Aim Unpartitioned dissimilarity indices such as the Sorensen index (beta(sor)) tend to categorize areas according to species number. The use of turnover indices, such as the Simpson index (beta(simp)), may lead to the loss of important information represented by the nestedness component (beta(nest)). Recent studies have suggested the importance of integrating nestedness and turnover information. We evaluated this proposition by comparing biogeographical patterns obtained by unpartitioned (beta(sor)) and partitioned indices (beta(simp) and beta(nest)) on presence data of western Mediterranean butterflies. Location Western Mediterranean. Methods We assessed the regionalization of 81 mainland and island faunas according to partitioned and unpartitioned dissimilarity by using cluster analyses with the unweighted pair-group method using arithmetic averages (UPGMA) combined with non-metric multidimensional scaling (NMDS). We also carried out dissimilarity interpolation for beta(sor), beta(simp), beta(nest) and the beta(nest)/beta(sor) ratio, to identify geographical patterns of variation in faunal dissimilarity. Results When the unpartitioned bsor index was used, the clustering of sites allowed a clear distinction between insular and mainland species assemblages. Most islands were grouped together, irrespective of their mainland source, because of the dominant effect of their shared low richness. bsimp was the most effective index for clustering islands with their respective mainland source. bsimp clustered mainland sites into broader regions than clusters obtained using bsor. A comparison of regionalization and interpolation provided complementary information and revealed that, in different regions, the patterns highlighted by bsor could largely be determined either by nestedness or turnover. Main conclusions Partitioned and unpartitioned indices convey complementary information, and are able to reveal the influence of historical and ecological processes in structuring species assemblages. When the effect of nestedness is strong, the exclusive use of turnover indices can generate geographically coherent groupings, but can also result in the loss of important information. Indeed, various factors, such as colonization-extinction events, climatic parameters and the peninsular effect, may determine dissimilarity patterns expressed by the nestedness component.

Biogeography of western Mediterranean butterflies: combining turnover and nestedness components of faunal dissimilarity

FATTORINI, SIMONE;
2014

Abstract

Aim Unpartitioned dissimilarity indices such as the Sorensen index (beta(sor)) tend to categorize areas according to species number. The use of turnover indices, such as the Simpson index (beta(simp)), may lead to the loss of important information represented by the nestedness component (beta(nest)). Recent studies have suggested the importance of integrating nestedness and turnover information. We evaluated this proposition by comparing biogeographical patterns obtained by unpartitioned (beta(sor)) and partitioned indices (beta(simp) and beta(nest)) on presence data of western Mediterranean butterflies. Location Western Mediterranean. Methods We assessed the regionalization of 81 mainland and island faunas according to partitioned and unpartitioned dissimilarity by using cluster analyses with the unweighted pair-group method using arithmetic averages (UPGMA) combined with non-metric multidimensional scaling (NMDS). We also carried out dissimilarity interpolation for beta(sor), beta(simp), beta(nest) and the beta(nest)/beta(sor) ratio, to identify geographical patterns of variation in faunal dissimilarity. Results When the unpartitioned bsor index was used, the clustering of sites allowed a clear distinction between insular and mainland species assemblages. Most islands were grouped together, irrespective of their mainland source, because of the dominant effect of their shared low richness. bsimp was the most effective index for clustering islands with their respective mainland source. bsimp clustered mainland sites into broader regions than clusters obtained using bsor. A comparison of regionalization and interpolation provided complementary information and revealed that, in different regions, the patterns highlighted by bsor could largely be determined either by nestedness or turnover. Main conclusions Partitioned and unpartitioned indices convey complementary information, and are able to reveal the influence of historical and ecological processes in structuring species assemblages. When the effect of nestedness is strong, the exclusive use of turnover indices can generate geographically coherent groupings, but can also result in the loss of important information. Indeed, various factors, such as colonization-extinction events, climatic parameters and the peninsular effect, may determine dissimilarity patterns expressed by the nestedness component.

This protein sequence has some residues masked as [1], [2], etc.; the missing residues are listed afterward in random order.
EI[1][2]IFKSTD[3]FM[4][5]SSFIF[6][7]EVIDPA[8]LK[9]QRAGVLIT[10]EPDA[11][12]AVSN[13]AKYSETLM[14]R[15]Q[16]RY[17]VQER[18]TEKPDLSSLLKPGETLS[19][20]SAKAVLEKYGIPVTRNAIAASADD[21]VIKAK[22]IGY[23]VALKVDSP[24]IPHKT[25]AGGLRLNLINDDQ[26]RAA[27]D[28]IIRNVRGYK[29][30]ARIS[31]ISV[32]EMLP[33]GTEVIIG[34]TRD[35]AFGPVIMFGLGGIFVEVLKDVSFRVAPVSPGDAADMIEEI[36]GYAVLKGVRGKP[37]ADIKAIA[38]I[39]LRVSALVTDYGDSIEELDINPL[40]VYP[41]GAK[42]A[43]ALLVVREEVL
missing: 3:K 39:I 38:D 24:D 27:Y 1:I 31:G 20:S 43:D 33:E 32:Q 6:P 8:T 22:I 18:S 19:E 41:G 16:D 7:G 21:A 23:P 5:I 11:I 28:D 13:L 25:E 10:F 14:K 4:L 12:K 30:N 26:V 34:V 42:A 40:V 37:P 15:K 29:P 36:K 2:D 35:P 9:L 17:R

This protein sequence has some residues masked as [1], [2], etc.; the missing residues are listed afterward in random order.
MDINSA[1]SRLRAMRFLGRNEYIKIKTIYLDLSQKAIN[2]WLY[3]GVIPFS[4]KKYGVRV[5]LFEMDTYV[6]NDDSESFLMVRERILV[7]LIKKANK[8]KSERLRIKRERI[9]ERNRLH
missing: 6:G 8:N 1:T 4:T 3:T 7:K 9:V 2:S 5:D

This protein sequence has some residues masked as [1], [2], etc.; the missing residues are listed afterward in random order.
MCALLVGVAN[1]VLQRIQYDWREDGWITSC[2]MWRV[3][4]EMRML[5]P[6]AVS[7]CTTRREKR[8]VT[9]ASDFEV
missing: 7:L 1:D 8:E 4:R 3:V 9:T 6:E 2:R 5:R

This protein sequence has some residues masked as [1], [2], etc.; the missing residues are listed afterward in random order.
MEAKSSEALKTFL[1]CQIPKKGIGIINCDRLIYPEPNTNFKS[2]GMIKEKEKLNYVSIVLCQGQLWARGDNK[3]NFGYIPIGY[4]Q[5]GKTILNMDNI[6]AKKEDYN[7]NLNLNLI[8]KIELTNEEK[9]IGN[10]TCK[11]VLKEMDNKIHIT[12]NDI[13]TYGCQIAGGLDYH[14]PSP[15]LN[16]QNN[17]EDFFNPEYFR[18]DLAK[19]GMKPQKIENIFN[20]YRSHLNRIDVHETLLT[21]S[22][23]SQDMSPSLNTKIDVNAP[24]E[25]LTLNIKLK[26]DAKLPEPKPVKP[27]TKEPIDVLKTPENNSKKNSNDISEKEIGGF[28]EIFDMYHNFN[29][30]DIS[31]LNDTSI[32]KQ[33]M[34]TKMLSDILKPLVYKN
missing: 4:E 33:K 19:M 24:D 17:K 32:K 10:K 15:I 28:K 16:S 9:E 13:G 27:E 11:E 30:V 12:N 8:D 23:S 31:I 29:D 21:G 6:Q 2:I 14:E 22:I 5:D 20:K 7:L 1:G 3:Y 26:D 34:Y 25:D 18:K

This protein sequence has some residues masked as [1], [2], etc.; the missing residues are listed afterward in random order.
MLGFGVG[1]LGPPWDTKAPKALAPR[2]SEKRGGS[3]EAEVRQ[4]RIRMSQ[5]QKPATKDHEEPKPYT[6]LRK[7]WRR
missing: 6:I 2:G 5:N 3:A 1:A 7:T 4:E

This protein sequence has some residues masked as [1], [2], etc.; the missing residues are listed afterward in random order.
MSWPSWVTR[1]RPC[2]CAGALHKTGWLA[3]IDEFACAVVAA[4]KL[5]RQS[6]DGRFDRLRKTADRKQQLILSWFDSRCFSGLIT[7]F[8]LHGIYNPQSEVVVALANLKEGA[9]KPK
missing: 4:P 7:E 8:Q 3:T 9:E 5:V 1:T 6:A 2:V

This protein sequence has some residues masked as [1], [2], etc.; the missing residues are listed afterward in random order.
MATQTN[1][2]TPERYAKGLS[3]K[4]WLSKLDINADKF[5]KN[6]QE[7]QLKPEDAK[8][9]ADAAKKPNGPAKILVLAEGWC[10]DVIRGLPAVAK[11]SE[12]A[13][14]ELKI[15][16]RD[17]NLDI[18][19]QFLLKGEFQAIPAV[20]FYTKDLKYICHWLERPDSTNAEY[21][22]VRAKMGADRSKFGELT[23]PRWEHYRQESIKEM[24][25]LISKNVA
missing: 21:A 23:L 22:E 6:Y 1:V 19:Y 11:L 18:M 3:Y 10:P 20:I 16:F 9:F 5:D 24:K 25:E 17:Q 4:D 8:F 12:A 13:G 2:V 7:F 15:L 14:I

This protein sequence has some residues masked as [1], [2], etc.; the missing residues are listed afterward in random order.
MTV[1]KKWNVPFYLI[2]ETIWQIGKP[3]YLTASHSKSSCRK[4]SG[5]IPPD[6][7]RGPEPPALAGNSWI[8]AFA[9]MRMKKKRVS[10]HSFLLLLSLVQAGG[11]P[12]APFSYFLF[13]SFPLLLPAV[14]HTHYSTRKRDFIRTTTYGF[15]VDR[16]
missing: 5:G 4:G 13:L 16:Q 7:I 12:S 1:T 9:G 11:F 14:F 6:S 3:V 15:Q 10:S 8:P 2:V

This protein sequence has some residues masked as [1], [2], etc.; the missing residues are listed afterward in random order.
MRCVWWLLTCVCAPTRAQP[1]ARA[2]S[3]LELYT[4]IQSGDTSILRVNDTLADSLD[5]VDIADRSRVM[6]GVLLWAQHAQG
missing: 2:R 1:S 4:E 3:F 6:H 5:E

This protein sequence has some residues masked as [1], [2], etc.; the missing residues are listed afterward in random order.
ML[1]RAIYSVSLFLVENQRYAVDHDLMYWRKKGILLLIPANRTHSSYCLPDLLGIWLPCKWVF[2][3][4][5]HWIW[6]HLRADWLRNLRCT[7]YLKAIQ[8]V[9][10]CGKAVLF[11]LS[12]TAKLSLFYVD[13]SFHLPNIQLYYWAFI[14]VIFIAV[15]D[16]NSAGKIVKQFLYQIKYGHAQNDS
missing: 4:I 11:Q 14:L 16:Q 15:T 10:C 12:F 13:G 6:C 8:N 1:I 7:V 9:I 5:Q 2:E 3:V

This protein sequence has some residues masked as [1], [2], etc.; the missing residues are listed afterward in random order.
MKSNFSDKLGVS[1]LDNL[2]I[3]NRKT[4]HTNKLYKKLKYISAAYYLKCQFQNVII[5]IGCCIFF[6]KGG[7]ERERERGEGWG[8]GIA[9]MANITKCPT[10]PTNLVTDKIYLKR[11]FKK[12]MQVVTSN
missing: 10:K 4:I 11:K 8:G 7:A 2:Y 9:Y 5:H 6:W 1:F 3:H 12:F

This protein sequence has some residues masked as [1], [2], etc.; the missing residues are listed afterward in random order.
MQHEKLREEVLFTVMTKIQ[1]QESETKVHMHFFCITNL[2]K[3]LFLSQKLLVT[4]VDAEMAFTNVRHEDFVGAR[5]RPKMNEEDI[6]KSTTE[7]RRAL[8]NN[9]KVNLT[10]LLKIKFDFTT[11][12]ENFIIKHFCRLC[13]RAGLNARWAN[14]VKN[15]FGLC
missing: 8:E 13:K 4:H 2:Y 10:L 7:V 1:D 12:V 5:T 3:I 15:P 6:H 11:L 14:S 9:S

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Utilizza questo identificativo per citare o creare un link a questo documento: http://hdl.handle.net/11697/111097
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